Muirfield golf club has been told it won't get to host the Open championship, after members voted to continue its men-only policy.
The result was narrow - 64% of members voted in favour of allowing women to join, 3% short of the number needed.
Last time the course hosted the Open championship in 2013, Scotland's first minister refused to attend.
Now the current first minister, Nicola Sturgeon, described the position as "simply indefensible".
But, even in 2016, it's not the only place to refuse to admit women as members.
Hole in one
Many golf clubs were men-only for hundreds of years - and a few still are.
Another club on the Open circuit, Troon, has the same policy, although there is a ladies' club that shares the course and things may change there later this year.
Royal St George's in Kent, which was James Bond's course of choice in Ian Fleming's novels, only lifted its ban on women last year.
We're sure 007 would approve.
Time, gentlemen, please
Talking of Britain's most famous secret agent - when he wasn't besting super-villains on the links, you could often find him in the plush surroundings of a gentleman's club.
And as the name would suggest, women haven't traditionally been welcome in many of them unless they were serving you your vodka martini.
Most have now changed their policies, but London's exclusive Garrick Club voted controversially last year to keep its ban on women.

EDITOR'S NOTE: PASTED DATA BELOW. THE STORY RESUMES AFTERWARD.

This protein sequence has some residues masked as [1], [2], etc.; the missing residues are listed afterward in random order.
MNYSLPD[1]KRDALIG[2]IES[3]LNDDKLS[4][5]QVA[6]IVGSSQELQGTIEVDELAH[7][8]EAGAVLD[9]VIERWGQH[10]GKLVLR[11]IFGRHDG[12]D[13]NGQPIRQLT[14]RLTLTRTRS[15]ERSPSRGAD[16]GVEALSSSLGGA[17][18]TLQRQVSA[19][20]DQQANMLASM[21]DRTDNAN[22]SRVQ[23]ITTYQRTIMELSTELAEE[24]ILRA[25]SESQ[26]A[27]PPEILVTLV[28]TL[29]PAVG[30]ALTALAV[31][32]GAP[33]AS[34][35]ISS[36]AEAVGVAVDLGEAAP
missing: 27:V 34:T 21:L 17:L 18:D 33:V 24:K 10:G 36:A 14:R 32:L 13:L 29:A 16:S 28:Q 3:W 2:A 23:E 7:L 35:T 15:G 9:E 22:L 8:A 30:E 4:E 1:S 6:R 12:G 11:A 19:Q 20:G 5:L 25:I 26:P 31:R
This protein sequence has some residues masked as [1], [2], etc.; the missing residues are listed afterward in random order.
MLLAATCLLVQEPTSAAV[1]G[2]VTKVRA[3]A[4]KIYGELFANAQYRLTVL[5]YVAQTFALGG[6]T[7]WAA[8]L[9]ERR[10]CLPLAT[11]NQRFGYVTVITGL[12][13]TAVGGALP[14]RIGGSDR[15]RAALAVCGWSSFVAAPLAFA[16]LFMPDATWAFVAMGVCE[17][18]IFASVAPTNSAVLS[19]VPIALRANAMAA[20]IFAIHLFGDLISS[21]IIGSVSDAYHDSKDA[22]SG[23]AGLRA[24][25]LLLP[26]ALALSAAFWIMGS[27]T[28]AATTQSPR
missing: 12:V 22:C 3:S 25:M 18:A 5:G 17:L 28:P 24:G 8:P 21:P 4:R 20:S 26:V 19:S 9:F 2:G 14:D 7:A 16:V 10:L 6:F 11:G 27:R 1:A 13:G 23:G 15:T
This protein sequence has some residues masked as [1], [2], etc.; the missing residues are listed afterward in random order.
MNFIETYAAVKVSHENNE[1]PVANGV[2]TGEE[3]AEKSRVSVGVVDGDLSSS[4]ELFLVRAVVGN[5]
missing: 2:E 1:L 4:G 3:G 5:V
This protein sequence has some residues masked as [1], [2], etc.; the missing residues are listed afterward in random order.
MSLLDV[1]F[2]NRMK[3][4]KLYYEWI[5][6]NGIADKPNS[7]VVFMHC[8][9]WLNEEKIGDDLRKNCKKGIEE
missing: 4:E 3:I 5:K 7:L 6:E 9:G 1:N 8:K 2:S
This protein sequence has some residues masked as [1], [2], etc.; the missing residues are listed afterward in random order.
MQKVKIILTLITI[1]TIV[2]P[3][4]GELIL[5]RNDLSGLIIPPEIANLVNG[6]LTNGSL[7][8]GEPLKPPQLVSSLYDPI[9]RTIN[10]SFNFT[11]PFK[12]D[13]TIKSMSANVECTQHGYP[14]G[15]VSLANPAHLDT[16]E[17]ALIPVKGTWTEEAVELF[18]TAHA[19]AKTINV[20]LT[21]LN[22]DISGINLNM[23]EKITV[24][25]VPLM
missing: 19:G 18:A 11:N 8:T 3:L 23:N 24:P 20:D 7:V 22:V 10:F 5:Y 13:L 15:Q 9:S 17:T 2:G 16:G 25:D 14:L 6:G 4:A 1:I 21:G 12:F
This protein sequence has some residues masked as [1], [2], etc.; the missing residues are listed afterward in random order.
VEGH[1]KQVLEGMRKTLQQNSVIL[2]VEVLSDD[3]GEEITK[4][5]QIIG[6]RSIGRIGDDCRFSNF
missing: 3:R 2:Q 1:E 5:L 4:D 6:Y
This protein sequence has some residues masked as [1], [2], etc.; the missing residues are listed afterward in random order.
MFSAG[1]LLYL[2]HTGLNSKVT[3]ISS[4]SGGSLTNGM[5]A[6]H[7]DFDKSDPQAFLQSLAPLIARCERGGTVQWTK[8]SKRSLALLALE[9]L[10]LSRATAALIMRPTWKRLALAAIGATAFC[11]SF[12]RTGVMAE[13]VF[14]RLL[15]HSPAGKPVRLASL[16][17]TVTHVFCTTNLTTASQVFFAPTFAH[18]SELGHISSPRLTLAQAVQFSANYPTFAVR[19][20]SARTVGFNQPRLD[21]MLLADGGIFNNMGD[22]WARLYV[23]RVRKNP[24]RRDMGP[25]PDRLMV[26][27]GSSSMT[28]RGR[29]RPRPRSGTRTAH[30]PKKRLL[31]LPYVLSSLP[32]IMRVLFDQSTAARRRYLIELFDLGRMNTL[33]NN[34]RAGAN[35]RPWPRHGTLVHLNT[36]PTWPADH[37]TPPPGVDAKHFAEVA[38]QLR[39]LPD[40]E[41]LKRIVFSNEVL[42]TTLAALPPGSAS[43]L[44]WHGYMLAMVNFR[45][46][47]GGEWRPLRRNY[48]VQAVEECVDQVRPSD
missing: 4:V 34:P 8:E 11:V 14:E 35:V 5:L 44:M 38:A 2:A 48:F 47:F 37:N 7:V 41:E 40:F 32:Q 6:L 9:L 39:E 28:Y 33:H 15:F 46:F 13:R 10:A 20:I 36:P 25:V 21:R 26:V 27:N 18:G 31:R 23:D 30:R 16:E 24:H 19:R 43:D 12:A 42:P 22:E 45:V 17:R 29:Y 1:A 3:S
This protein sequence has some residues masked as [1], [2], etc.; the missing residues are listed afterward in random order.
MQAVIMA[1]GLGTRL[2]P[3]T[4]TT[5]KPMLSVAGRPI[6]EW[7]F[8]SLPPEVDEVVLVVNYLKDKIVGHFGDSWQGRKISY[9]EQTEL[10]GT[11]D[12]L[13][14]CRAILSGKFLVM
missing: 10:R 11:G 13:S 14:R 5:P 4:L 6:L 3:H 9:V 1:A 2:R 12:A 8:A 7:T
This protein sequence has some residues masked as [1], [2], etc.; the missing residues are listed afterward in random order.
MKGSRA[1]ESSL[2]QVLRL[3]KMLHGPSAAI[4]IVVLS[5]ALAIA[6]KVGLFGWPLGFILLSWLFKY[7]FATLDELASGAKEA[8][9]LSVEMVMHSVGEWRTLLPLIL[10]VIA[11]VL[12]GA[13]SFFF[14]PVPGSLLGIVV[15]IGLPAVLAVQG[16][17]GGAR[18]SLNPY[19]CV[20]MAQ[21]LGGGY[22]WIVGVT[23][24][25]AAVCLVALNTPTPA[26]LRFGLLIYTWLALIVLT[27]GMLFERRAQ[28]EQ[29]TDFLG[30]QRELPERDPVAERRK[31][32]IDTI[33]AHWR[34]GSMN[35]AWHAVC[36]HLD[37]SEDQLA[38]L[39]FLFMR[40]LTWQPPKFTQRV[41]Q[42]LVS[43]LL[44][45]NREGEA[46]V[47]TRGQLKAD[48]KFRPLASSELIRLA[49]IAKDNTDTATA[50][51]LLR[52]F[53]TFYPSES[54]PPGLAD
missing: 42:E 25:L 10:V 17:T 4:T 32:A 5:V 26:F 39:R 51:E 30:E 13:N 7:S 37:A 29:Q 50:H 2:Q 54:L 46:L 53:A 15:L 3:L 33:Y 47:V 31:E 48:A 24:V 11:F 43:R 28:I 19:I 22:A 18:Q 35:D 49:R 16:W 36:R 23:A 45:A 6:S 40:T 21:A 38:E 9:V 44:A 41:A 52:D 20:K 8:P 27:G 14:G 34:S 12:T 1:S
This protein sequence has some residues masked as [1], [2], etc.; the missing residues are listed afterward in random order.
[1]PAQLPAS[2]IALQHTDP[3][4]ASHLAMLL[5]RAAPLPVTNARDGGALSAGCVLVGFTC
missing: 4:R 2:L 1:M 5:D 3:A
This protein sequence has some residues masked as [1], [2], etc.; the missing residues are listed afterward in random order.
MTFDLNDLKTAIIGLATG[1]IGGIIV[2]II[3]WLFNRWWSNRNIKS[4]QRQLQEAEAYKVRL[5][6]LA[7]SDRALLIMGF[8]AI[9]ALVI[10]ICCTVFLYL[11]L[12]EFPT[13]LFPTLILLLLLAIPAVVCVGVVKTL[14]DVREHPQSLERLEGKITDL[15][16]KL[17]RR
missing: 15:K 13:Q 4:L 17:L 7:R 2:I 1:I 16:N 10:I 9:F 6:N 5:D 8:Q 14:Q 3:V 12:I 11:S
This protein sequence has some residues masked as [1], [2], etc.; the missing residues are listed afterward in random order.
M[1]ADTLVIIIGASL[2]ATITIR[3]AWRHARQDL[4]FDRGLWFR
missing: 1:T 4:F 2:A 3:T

One member was quoted in a newspaper saying it allowed for better "camaraderie and banter". And the Garrick isn't alone in London.
Women aren't allowed on Mount Athos in Greece for religious reasons. In fact, even female animals are banned.
A legend says the Virgin Mary was shipwrecked there - and for 1,000 years other women have been excluded so the monks there can focus entirely on her.
Women will find it similarly difficult to visit the Buddhist temple on Mount Omine in Japan.
And the Shani Shingnapur Hindu shrine in India only lifted a 400-year ban on female visitors earlier this year, with one 94-year-old cleric warning that it would bring bad luck.
A working men's club in Hull was forced to apologise earlier this year, after a woman was stopped from playing snooker there.
Donna Anderson was told the rules of the club stated that only men were allowed to wield their cues. But the owners backed down after a lot of negative publicity.
What the law says
The 2010 Equality Act makes it illegal to discriminate against someone because of their gender, among many other factors including race, disability or age.
But associations and private clubs can restrict membership to people who share a particular protected characteristic.
So that's why Muirfield can remain male-only and London's University Women's Club can remain female-only.
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